A hipótese da Rainha Negra: base de uma nova teoria evolucionária???

terça-feira, março 27, 2012

The Black Queen Hypothesis: Basis of a New Evolutionary Theory

ScienceDaily (Mar. 27, 2012) — Microorganisms can sometimes lose the ability to perform a function that appears to be necessary for their survival, and yet they still somehow manage to endure and multiply. How can this be? The authors of an opinion piece appearing in mBio®, the online open-access journal of the American Society for Microbiology, on March 27 explain their ideas about the matter. They say microbes that shed necessary functions are getting others to do the hard work for them, an adaptation that can encourage microorganisms to live in cooperative communities.

The Black Queen Hypothesis, as they call it, puts forth the idea that some of the needs of microorganisms can be met by other organisms, enabling microbes that rely on one another to live more efficiently by paring down the genes they have to carry around. In these cases, it would make evolutionary sense for a microbe to lose a burdensome gene for a function it doesn't have to perform for itself. The authors, Richard Lenski and J. Jeffrey Morris of Michigan State University, and Erik Zinser of the University of Tennessee, named the hypothesis for the queen of spades in the game Hearts, in which the usual strategy is to avoid taking this card.

"It's a sweeping hypothesis for how free-living microorganisms evolve to become dependent on each other," says Richard Losick of Harvard University, who edited the paper. "The heart of the hypothesis is that many genetic functions provide products that leak in and out of cells and hence become public goods," he says.

Read more here/Leia mais aqui: Science Daily


The Black Queen Hypothesis: Evolution of Dependencies through Adaptive Gene Loss
J. Jeffrey Morrisa,b, Richard E. Lenskia,b, and Erik R. Zinserc 
Author Affiliations
Michigan State University, East Lansing, Michigan, USAa;
BEACON Center for the Study of Evolution in Action, East Lansing, Michigan, USAb; and
University of Tennessee, Knoxville, Tennessee, USAc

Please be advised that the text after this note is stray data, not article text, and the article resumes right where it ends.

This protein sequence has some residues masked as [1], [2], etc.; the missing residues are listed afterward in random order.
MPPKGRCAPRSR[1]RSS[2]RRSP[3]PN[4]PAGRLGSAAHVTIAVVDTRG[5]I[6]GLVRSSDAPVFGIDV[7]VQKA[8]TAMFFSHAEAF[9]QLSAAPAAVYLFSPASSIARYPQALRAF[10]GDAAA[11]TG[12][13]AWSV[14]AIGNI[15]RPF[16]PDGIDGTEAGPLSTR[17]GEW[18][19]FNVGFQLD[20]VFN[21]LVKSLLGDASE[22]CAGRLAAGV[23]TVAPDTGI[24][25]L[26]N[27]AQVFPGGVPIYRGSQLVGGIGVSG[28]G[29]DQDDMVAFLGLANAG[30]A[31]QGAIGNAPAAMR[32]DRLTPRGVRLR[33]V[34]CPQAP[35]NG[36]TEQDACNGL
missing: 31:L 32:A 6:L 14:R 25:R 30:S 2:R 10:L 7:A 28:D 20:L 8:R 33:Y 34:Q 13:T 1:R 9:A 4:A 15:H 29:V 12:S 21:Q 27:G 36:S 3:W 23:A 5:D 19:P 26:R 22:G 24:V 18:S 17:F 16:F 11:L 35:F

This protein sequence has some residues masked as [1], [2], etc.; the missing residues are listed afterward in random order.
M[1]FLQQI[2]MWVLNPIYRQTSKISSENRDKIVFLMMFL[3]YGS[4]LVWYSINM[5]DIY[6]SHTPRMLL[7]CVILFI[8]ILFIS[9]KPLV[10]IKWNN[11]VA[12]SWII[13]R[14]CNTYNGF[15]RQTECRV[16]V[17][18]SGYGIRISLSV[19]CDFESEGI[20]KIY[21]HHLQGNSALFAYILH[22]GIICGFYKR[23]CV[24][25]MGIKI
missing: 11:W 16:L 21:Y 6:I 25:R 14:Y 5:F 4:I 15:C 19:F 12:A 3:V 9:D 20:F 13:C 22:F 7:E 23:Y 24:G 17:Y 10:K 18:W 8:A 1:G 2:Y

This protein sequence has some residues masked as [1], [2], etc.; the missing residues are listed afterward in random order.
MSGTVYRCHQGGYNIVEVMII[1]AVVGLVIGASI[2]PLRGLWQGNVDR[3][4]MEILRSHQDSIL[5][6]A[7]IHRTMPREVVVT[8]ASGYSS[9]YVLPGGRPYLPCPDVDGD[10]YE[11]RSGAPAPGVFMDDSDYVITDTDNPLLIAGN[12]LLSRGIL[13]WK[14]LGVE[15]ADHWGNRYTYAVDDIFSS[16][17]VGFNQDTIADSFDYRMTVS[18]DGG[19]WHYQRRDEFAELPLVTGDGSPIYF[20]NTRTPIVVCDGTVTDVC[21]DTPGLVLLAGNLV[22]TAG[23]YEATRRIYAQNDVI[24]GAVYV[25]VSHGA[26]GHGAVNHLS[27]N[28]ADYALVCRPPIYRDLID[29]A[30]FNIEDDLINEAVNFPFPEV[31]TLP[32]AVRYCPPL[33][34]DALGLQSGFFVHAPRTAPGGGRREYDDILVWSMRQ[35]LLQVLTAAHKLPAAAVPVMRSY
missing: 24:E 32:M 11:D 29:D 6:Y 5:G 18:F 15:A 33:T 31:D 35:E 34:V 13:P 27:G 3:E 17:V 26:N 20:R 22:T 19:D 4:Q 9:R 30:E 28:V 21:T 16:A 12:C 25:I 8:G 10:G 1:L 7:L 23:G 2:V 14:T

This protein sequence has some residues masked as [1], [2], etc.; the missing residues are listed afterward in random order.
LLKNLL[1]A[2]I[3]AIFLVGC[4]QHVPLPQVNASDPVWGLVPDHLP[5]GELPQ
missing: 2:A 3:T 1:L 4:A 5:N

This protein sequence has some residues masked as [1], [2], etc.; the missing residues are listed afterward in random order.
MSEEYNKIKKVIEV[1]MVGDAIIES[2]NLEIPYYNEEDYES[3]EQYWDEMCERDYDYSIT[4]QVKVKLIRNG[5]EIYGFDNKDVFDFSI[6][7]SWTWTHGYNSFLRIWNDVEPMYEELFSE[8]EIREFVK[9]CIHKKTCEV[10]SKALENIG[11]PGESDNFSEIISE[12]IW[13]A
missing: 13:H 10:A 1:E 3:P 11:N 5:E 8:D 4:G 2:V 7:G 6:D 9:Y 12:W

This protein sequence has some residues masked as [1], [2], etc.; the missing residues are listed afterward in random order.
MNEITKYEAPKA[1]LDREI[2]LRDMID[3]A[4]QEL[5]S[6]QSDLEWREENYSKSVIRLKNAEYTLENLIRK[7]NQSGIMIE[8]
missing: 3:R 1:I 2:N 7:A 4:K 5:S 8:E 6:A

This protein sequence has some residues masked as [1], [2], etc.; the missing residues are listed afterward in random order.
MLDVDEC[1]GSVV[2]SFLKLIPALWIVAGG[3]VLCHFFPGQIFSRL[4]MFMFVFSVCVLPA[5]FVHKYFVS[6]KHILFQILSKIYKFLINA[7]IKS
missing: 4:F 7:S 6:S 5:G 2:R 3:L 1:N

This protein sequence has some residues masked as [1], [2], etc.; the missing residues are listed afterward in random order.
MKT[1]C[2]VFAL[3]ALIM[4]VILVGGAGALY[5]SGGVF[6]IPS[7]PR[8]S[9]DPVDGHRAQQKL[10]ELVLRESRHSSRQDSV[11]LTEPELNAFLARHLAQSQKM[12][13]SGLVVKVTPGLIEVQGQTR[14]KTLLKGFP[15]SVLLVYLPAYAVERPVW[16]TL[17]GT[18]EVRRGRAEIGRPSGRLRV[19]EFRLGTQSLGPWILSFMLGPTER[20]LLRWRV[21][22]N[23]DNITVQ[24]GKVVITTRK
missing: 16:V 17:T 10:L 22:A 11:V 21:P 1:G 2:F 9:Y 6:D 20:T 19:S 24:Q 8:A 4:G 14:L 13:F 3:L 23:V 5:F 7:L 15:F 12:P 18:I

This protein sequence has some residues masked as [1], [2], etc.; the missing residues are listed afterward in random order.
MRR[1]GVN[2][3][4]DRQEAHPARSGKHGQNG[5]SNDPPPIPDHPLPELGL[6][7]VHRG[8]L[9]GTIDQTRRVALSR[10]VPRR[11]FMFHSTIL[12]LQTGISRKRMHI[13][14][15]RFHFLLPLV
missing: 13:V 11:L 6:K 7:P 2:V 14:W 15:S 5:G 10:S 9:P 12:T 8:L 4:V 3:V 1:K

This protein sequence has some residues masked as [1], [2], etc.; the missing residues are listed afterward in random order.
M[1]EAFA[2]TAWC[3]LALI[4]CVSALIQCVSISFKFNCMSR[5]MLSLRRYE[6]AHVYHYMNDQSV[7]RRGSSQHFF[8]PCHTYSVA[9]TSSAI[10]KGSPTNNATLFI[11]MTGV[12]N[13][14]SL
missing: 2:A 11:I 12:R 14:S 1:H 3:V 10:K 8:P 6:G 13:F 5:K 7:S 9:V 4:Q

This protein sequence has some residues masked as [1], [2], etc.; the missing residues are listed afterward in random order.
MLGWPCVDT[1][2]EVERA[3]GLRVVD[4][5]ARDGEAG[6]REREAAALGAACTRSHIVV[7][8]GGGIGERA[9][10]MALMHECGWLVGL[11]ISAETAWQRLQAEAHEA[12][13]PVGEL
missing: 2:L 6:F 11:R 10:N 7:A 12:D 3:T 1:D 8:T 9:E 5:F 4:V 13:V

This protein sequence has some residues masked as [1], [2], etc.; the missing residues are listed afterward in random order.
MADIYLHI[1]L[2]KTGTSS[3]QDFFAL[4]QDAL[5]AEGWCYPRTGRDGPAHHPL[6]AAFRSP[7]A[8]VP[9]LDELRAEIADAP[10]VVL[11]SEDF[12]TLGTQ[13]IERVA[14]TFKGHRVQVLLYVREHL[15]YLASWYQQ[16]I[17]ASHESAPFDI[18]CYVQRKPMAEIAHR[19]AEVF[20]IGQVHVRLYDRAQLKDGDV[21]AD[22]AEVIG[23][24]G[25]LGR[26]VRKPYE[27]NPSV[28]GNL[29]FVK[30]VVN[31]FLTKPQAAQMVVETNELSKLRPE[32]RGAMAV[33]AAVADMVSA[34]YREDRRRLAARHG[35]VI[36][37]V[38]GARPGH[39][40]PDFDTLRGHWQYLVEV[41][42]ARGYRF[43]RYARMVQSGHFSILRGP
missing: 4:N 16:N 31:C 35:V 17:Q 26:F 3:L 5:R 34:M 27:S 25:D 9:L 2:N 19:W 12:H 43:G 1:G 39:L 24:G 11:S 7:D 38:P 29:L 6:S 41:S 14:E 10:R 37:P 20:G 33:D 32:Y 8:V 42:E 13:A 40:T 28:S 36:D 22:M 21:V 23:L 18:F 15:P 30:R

Address correspondence to J. Jeffrey Morris,


Reductive genomic evolution, driven by genetic drift, is common in endosymbiotic bacteria. Genome reduction is less common in free-living organisms, but it has occurred in the numerically dominant open-ocean bacterioplankton Prochlorococcus and “Candidatus Pelagibacter,” and in these cases the reduction appears to be driven by natural selection rather than drift. Gene loss in free-living organisms may leave them dependent on cooccurring microbes for lost metabolic functions. We present the Black Queen Hypothesis (BQH), a novel theory of reductive evolution that explains how selection leads to such dependencies; its name refers to the queen of spades in the game Hearts, where the usual strategy is to avoid taking this card. Gene loss can provide a selective advantage by conserving an organism’s limiting resources, provided the gene’s function is dispensable. Many vital genetic functions are leaky, thereby unavoidably producing public goods that are available to the entire community. Such leaky functions are thus dispensable for individuals, provided they are not lost entirely from the community. The BQH predicts that the loss of a costly, leaky function is selectively favored at the individual level and will proceed until the production of public goods is just sufficient to support the equilibrium community; at that point, the benefit of any further loss would be offset by the cost. Evolution in accordance with the BQH thus generates “beneficiaries” of reduced genomic content that are dependent on leaky “helpers,” and it may explain the observed nonuniversality of prototrophy, stress resistance, and other cellular functions in the microbial world. 


Citation Morris JJ, Lenski RE, Zinser ER. 2012. The Black Queen Hypothesis: evolution of dependencies through adaptive gene loss. mBio 3(2):e00036-12. doi:10.1128/mBio.00036-12.

Copyright © 2012 Morris et al.

This is an open-access article distributed under the terms of the Creative Commons Attribution-Noncommercial-Share Alike 3.0 Unported License, which permits unrestricted noncommercial use, distribution, and reproduction in any medium, provided the original author and source are credited.